Cutthroat markets: UAE and Saudi Arabia factored in low prices for oil in their budgets, and are behind OPEC''s decision to maintain production levels.
In India, falling oil prices will bring relief to Prime Minister Narendra Modi’s government and his economic reforms. In Malaysia, a costly problem has been alleviated, but a new one emerges, as so much of the economy depends on oil exports at $85 barrel. In the case of Indonesia and India, both democracies, the leaders have erased subsidies early in their terms to avoid voter wrath down the road. All three leaders promise improved social spending and programs with the fuel subsidy reduction.
But therein lies part of the problem, as governments do not address producer fuel subsidies, that is institutions such as oil, infrastructure and utility companies creating the dependence on continuing use of fossil fuels, thus representing a far costlier long-term commitment. All three countries predicate their economic rebound entirely on continued usage of fossil fuels, with no discernible carbon dioxide reduction targets promulgated by either Jokowi or Modi, and of course a belief that exports will pick up due to more business-friendly investment rules and cheaper labor.
Ironically, the World Bank and the UN International Panel on Climate Change, just as oil prices began falling, issued global warming reports over average increase in global temperatures, with 2014 on course to be the hottest year on record. Many developing countries rushing towards an economic recovery based on low-priced oil are the same countries that will suffer the most from floods, superstorms, heatwaves and prolonged drought. A perfect storm is brewing.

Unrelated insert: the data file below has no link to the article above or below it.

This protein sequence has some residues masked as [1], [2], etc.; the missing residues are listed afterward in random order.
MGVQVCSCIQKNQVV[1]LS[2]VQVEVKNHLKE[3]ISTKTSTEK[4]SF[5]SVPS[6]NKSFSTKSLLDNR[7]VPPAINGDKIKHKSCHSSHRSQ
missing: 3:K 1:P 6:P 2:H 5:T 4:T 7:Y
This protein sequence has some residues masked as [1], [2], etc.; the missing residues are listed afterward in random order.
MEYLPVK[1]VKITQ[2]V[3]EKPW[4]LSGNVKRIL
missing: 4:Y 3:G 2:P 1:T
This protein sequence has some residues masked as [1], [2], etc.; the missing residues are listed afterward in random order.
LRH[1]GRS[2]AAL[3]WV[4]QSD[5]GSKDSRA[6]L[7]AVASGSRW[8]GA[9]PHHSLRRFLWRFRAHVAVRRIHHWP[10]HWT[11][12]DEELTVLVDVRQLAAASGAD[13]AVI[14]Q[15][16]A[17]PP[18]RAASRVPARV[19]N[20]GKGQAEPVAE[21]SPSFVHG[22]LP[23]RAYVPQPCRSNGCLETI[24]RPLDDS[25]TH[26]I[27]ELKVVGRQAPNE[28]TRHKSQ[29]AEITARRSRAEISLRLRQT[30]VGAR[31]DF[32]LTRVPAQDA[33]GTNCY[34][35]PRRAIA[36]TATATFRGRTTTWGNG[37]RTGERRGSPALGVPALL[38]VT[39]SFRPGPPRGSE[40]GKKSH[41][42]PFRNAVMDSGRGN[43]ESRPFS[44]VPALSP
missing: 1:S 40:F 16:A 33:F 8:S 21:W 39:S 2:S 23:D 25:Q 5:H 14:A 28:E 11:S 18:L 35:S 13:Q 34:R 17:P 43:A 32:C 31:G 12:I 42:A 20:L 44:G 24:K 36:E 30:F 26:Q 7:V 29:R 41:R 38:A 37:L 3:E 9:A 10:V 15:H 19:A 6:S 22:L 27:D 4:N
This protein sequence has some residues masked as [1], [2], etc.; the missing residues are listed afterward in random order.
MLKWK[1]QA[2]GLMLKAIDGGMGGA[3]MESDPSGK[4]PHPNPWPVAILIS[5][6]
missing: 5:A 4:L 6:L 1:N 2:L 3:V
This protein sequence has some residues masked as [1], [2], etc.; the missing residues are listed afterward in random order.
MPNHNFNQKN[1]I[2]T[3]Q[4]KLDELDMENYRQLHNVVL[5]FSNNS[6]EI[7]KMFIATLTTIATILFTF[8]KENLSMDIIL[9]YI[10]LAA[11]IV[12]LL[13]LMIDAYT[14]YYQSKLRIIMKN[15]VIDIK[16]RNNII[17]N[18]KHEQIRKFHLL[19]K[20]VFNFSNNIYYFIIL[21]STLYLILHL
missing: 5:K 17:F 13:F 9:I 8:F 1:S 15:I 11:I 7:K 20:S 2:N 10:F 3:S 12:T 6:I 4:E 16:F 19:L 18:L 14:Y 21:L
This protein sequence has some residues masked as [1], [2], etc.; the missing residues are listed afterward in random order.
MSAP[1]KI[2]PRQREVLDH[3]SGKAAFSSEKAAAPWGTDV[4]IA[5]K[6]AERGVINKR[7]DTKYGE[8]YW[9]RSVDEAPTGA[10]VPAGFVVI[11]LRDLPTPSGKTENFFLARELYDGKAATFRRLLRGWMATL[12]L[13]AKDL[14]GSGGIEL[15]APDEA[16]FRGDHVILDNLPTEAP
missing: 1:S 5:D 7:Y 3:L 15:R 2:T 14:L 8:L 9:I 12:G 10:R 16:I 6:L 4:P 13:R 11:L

The real problem lies in aggregation. If it were only, say, Indonesia burning more fossil fuels for economic growth, the strategy could perhaps be justified, but every country in the Association of South East Asian Nations, indeed all greater Asia, including China, India, Japan and Korea are predicating greater economic growth on utilization of more fossil fuels: China with monstrous airport capacity in Pudong, Beijing and Chengdu; India with more coal-burning electric plants coming online, some still World Bank funded; Japan using combined-cycle gas plants to make up for lost electric generation after the Fukushima disaster; South Korea building deeper ports in Busan, Incheon and Jeju to enhance their export shipments. Besides climate change scenarios, when and not if oil prices begin to climb, inflation will become a force to be dealt with due to rising energy costs.
The consequences could be severe. Consumers’ fuel subsidies still provide an imperfect advantage for competitiveness in developing countries by essentially keeping labor costs low. Fuel subsidy savings should be used for budgeting; incentives for wind, photovoltaic and geothermal power generation should be at the vanguard of any 21st century environmentally friendly infrastructure plan, in any country. Longer term planning should include an array of hydropower dams, undersea power with tides and nuclear power. But the nuclear option requires a workforce highly capable of harnessing its vast power and understanding of the huge safety demands with a disciplined mindset for details.
Perhaps the best advice would be to not eliminate subsidies entirely – yet – amidst falling oil prices. Watchful waiting may be a better scenario. Even if the funds from a subsidy cut are allocated to what’s been determined by policymakers as better and more productive sectors such as infrastructure, farmers, or workers in social programs in a down economy with weak growth, it will all be a zero sum game if people are struggling to make ends meet while oil prices rebound.
Lastly, any realized subsidy dividend should consider renewable energy investment, not merely recycled into other forms of fossil fuels.
By Will Hickey
Source - http://yaleglobal.yale.edu/